How Planned Parenthood is handling the coronavirus | News | Pittsburgh | Pittsburgh City Paper

How Planned Parenthood is handling the coronavirus

click to enlarge How Planned Parenthood is handling the coronavirus
CP Photo: Lisa Cunningham
The novel coronavirus has impacted every facet of our lives. An institution like Planned Parenthood is a vulnerable institution in the best of times, often having to fight off restrictive legislation and losses in funding. But now some lawmakers are using the pandemic as a reason to further restrict access to services, including abortion. Social distancing orders also make it harder to access services in states where clinics are few and far between.

In nearby Ohio, attorney general Dave Yost ordered clinics to halt "non-essential" abortions, though Planned Parenthood of Greater Ohio has said they will continue providing abortions, calling them "an essential, time-sensitive medical procedure." In Texas, Gov. Greg Abbott issued an order banning all "medically unnecessary procedures," specifically including abortion, unless it is to save the life of the mother.

Such restrictions seem unlikely in Pennsylvania under the administration of Gov. Tom Wolf, himself a former Planned Parenthood clinic escort, who has repeatedly vetoed bills that attempt to further restrict abortion access in the Commonwealth. Still, it's a weird time for a medical facility that isn't directly treating coronavirus patients.

Planned Parenthood of Western Pennsylvania (PPWP) is currently not seeing any patients that have COVID-19 symptoms, have limited the number of patients allowed in the building, and are currently not seeing walk-in patients. The facility has moved some of its non-urgent services offsite, with phone consultations, and will soon be offering telehealth appointments, according to Sara Dixon, public relations manager for PPWP. The clinic continues to provide abortions.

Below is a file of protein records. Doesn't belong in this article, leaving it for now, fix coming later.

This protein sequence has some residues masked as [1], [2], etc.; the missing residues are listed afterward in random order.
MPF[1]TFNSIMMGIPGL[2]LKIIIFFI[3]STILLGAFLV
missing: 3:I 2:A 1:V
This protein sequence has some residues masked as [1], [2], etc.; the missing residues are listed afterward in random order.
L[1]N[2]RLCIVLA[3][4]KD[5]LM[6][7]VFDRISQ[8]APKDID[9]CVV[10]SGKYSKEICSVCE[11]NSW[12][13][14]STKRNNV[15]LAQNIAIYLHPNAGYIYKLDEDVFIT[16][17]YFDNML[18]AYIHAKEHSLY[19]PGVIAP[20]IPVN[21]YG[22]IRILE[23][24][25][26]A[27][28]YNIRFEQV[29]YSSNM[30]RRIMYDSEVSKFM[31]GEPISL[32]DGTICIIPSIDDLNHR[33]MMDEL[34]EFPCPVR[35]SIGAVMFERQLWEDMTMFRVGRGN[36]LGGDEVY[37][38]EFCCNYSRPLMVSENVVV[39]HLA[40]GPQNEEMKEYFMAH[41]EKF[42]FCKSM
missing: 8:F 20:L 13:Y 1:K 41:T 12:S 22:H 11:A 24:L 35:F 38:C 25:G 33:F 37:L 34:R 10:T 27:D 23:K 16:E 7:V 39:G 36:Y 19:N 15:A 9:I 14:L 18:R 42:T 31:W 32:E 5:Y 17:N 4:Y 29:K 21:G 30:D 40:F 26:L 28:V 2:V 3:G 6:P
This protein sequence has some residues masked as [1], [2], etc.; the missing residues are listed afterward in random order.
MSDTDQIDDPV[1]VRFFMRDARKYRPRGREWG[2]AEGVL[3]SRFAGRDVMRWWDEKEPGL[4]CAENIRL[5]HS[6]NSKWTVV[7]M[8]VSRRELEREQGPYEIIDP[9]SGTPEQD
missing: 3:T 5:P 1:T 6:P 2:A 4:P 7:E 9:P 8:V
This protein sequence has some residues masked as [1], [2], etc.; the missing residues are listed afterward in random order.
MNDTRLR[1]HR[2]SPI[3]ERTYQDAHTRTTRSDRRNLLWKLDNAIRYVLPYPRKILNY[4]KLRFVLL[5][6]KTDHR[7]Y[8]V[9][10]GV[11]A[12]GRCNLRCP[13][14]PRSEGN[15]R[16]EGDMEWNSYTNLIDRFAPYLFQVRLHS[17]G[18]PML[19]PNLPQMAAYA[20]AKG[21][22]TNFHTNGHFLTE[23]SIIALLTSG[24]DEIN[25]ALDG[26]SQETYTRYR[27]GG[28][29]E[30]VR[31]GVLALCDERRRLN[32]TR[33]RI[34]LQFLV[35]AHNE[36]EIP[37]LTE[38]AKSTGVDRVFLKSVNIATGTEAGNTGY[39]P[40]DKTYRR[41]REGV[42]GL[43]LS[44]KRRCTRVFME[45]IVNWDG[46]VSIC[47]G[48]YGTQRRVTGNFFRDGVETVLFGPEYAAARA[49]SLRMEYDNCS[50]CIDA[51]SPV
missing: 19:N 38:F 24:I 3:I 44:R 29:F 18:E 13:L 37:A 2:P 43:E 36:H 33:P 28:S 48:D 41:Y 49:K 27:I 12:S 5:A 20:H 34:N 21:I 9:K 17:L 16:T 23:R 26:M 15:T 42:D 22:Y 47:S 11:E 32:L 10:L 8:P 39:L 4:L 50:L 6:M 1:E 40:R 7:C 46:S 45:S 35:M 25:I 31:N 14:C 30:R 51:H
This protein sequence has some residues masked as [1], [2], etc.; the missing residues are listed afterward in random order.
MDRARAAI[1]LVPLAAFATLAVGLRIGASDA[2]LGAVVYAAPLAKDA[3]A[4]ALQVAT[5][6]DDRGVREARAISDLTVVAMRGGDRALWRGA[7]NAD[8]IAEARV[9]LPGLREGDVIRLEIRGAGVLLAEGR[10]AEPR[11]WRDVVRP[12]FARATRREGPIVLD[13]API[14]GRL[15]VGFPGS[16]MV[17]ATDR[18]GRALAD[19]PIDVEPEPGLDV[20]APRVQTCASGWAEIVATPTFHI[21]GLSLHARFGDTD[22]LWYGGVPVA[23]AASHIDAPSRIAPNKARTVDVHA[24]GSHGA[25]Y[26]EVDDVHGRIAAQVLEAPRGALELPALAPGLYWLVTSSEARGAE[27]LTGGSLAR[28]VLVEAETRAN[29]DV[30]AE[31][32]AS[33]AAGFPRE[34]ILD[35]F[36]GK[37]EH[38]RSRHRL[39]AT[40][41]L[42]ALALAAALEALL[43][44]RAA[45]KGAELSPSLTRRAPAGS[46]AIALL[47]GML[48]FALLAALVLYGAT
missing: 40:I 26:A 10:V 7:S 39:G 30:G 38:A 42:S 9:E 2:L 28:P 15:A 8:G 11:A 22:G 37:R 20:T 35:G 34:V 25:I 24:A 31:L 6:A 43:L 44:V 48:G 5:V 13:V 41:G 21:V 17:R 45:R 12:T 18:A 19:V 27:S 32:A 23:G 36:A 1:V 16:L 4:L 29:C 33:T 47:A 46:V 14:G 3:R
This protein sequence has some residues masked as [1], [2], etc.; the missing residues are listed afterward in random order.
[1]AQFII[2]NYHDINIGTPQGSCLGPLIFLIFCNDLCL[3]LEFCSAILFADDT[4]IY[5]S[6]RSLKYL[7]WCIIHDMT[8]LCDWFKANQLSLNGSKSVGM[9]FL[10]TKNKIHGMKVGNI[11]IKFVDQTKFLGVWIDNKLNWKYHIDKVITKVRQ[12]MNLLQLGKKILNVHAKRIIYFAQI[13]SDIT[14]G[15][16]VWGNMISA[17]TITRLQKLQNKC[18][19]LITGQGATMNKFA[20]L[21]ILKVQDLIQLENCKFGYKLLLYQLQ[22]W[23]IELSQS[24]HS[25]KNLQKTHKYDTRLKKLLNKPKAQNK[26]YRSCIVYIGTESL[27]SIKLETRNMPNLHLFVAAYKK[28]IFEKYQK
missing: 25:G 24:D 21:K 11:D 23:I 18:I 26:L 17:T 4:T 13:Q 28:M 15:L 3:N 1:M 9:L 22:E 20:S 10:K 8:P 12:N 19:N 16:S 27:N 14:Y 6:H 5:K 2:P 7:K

"We will continue to provide this critical care during this pandemic crisis because we know abortion cannot wait," says Dixon. "We are thankful that Pennsylvania's leadership recognizes the immediacy of this crucial care that does not wait for a pandemic to subside."

In a time when a record number of people are out of work and patients with COVID-19 are avoiding the hospital for fear of bills they can't afford, the cost of an abortion or other reproductive services can certainly be prohibitive. But Dixon assures that PPWP aims to make its services available even to those struggling financially.

"Offering services that are affordable continues to be a priority, especially during this time when we know that so many people have lost jobs and health insurance, and are struggling with financial uncertainty," says Dixon, noting that their family planning services are offered on a sliding scale.

One inadvertent effect of coronavirus restrictions is a lack of protesters gathering outside the facility. The pro-life movement 40 Days for Life runs annually from the beginning to the end of Lent, which is typically the time of the year when protesters gather outside the clinic in their largest numbers. But stay-at-home orders prevent them from gathering in large groups, making the occasionally crowded sidewalk more accessible.

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